Your tags and markup can solve that, so no matter who is sharing the link, everyone sees consistent results.
This is a more technical topic that deserves a guide of its own. We will go into more depth in a later article.
One of the practices we often see missing from client sites is internal linking.
This can impact your user experience on your site and make ranking more difficult, especially for new content.
Internal linking is adding a link to other content on your site.
For instance, if it made sense to refer to our SEO services within this article, we could link to that service offering.
You should not link to other parts of your website only for the sake of doing so. By linking, the content on the linked page should provide the user with additional value or information.
One common way to add internal links, especially on blogs, is by adding a section at the bottom of your posts entitled “You may also be interested in:” and linking to other articles that may be related to the topic.
The same idea can be applied to eCommerce websites by linking to other products the user may be interested in based on the product they are currently viewing.
This practice creates a web of content within your site where the user can always have somewhere else to go within your site versus having to go back to the navigation to start over or, worse yet, head back to the search engine.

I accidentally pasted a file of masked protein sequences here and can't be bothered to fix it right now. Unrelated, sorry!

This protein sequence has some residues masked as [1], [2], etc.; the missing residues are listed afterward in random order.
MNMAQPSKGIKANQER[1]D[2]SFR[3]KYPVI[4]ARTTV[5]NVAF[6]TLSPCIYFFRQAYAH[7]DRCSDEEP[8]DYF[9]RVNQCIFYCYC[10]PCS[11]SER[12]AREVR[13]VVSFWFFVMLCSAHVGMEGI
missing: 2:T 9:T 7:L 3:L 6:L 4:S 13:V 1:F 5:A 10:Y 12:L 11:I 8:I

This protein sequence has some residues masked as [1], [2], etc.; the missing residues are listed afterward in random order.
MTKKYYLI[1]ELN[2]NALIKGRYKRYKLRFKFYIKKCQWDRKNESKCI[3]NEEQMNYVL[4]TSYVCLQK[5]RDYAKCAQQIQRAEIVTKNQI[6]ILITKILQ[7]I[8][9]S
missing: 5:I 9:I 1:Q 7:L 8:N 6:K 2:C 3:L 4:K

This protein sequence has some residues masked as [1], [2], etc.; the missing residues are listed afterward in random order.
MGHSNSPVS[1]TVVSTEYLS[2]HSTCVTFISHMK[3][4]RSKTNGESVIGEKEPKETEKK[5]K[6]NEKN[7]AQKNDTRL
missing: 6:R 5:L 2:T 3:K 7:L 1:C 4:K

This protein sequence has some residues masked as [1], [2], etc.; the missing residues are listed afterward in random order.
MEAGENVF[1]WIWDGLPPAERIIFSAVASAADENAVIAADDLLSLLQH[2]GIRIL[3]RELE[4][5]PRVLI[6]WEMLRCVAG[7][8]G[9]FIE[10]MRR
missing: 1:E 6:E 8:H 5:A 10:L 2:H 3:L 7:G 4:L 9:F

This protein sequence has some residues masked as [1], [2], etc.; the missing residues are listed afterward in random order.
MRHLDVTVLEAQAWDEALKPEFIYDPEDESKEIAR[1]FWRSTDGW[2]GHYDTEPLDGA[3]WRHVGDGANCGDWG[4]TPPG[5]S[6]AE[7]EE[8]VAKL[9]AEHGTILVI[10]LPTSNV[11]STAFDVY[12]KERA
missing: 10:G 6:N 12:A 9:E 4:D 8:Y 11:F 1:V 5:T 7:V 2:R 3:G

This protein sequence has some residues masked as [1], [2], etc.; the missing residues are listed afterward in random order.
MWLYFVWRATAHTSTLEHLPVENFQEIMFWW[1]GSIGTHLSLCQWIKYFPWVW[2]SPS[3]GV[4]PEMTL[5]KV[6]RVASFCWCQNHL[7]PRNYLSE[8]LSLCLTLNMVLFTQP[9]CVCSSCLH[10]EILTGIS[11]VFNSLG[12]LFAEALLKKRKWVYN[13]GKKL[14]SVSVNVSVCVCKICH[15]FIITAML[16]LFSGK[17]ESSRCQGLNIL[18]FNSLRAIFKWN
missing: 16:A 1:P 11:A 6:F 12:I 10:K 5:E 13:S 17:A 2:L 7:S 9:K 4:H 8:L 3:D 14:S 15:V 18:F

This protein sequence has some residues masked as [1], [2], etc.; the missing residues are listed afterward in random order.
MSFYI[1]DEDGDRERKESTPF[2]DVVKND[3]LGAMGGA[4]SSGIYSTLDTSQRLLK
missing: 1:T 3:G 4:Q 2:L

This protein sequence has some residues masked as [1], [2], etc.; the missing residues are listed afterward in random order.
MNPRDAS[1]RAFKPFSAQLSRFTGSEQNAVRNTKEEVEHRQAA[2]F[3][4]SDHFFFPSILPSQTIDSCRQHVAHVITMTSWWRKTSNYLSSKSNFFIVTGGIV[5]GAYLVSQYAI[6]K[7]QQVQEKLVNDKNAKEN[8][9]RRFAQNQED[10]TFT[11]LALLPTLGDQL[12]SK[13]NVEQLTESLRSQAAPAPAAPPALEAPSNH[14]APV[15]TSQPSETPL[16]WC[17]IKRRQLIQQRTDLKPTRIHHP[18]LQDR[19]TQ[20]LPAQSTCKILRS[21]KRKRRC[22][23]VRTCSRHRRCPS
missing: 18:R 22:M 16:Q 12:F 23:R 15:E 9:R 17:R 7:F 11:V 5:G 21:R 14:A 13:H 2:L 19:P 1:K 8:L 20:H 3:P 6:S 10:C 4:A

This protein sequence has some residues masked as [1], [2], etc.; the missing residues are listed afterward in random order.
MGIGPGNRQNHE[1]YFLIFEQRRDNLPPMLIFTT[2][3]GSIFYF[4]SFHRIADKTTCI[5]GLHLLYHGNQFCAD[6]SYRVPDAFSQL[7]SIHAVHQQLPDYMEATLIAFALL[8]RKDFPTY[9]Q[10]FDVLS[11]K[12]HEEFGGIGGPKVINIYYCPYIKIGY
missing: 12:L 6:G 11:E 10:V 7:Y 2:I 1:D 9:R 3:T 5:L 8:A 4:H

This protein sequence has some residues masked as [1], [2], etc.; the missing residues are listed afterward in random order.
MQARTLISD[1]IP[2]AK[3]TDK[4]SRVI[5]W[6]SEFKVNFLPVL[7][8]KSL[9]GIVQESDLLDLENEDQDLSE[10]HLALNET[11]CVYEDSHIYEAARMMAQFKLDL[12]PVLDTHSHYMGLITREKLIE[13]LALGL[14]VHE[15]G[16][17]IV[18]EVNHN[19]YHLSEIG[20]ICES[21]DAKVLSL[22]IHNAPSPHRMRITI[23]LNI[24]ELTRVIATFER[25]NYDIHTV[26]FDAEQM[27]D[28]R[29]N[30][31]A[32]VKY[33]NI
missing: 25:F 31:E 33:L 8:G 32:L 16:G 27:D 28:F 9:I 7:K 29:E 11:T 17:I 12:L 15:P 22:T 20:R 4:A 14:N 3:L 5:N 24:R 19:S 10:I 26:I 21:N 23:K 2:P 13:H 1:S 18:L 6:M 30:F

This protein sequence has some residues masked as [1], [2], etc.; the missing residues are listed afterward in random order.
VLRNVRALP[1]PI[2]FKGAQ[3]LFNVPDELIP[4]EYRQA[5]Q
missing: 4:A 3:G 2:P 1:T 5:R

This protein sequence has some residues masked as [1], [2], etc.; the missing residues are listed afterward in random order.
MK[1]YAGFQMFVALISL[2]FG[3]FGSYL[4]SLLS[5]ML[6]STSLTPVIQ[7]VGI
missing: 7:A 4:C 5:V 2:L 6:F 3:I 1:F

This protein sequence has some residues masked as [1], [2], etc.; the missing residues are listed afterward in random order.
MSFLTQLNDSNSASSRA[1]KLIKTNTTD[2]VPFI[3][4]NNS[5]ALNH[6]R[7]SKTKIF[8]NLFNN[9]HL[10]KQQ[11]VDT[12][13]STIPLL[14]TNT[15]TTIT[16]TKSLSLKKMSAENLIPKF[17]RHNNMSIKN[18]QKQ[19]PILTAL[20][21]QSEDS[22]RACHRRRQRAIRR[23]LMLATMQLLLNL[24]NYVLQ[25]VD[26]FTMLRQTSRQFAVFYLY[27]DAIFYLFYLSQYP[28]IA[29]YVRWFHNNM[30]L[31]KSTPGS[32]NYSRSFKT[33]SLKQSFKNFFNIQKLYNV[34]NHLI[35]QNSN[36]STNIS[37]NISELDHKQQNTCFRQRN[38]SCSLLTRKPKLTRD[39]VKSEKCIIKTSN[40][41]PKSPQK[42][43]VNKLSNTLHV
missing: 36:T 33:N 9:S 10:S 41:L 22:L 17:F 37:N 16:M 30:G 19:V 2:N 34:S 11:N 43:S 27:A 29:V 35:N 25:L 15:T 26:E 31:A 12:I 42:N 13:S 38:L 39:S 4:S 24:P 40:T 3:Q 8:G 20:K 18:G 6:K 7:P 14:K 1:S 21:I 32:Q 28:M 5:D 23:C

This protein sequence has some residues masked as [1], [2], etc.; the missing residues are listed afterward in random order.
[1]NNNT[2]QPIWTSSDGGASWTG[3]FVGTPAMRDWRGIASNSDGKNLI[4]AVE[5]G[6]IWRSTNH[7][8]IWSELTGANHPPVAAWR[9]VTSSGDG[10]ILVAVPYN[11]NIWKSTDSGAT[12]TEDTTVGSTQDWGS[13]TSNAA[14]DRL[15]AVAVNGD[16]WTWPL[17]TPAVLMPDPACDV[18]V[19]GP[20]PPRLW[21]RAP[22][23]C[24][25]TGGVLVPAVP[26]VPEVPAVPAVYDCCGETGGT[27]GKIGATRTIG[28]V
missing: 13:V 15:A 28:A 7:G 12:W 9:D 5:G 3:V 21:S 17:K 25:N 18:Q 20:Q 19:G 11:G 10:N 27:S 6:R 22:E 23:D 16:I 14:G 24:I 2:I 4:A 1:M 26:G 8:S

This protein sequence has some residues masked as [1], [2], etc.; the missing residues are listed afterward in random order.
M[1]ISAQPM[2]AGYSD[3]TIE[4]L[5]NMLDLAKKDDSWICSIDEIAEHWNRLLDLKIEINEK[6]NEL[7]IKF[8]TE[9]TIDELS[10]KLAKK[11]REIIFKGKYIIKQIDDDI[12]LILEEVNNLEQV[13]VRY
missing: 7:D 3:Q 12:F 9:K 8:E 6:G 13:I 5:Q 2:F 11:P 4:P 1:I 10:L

Expertise, Authoritativeness, & Trustworthiness (E-A-T)
This is a standard for content officially announced in 2018. Due to this update, some websites enjoying high traffic suddenly fell out of the rankings altogether.
Again, the idea is to ensure that Google delivers the best content to consumers. To do that, it needs to meet the quality standards of E-A-T.
Let’s think about a medical article.
If you are investigating a medical condition, would you rather get information from an article written by a medical doctor or a non-medical person trying to rank for a particular keyword with no actual expertise?
Would you rather visit a well-known website to find information or a site that seems sketchy and unknown?
Do you want to get medical information from a site that many other sites also link to as a trusted source or a site that no one links to?
When you go to a website, do you want to see warnings for security issues?
Do you want to question what would happen if you provided your personal information to the site?